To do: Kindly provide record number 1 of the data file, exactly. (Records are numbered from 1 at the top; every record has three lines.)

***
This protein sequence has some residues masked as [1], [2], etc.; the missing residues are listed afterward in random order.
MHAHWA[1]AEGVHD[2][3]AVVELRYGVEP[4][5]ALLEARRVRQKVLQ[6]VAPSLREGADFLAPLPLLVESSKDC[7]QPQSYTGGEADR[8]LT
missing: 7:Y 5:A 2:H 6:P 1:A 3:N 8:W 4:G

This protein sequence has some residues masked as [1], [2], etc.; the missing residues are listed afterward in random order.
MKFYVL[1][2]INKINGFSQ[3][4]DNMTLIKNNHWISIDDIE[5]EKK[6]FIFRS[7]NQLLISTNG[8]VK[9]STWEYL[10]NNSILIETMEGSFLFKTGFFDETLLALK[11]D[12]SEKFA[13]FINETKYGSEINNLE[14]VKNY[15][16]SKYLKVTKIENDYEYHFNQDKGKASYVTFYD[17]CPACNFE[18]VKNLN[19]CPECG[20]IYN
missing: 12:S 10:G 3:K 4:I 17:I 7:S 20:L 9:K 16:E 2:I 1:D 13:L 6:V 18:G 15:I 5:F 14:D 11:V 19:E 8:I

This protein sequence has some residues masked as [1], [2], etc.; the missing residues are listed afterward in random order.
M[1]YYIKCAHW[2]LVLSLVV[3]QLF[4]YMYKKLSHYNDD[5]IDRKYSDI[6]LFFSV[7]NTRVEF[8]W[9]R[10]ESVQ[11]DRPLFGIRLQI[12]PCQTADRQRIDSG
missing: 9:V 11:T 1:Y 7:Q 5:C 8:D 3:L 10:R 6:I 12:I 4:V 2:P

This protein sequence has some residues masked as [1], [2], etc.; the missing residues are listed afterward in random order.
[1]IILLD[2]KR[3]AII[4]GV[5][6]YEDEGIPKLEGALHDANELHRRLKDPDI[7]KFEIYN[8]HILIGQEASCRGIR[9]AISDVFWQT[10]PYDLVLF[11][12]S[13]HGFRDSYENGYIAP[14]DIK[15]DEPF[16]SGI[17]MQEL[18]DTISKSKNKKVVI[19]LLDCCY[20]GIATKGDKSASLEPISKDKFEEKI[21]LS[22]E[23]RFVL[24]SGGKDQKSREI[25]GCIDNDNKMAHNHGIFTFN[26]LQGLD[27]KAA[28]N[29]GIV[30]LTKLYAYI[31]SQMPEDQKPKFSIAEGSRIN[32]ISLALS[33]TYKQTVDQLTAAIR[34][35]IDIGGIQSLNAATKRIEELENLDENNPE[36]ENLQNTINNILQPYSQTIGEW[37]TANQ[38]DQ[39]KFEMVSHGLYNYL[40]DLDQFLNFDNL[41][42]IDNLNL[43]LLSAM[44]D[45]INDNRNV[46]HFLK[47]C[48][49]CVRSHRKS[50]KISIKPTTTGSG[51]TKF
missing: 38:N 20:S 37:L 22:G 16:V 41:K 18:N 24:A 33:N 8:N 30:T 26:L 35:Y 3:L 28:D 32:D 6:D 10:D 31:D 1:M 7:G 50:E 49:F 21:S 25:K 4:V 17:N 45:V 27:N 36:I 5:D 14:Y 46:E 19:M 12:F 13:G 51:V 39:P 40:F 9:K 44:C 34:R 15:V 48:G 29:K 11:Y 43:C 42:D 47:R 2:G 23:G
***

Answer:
This protein sequence has some residues masked as [1], [2], etc.; the missing residues are listed afterward in random order.
MHAHWA[1]AEGVHD[2][3]AVVELRYGVEP[4][5]ALLEARRVRQKVLQ[6]VAPSLREGADFLAPLPLLVESSKDC[7]QPQSYTGGEADR[8]LT
missing: 7:Y 5:A 2:H 6:P 1:A 3:N 8:W 4:G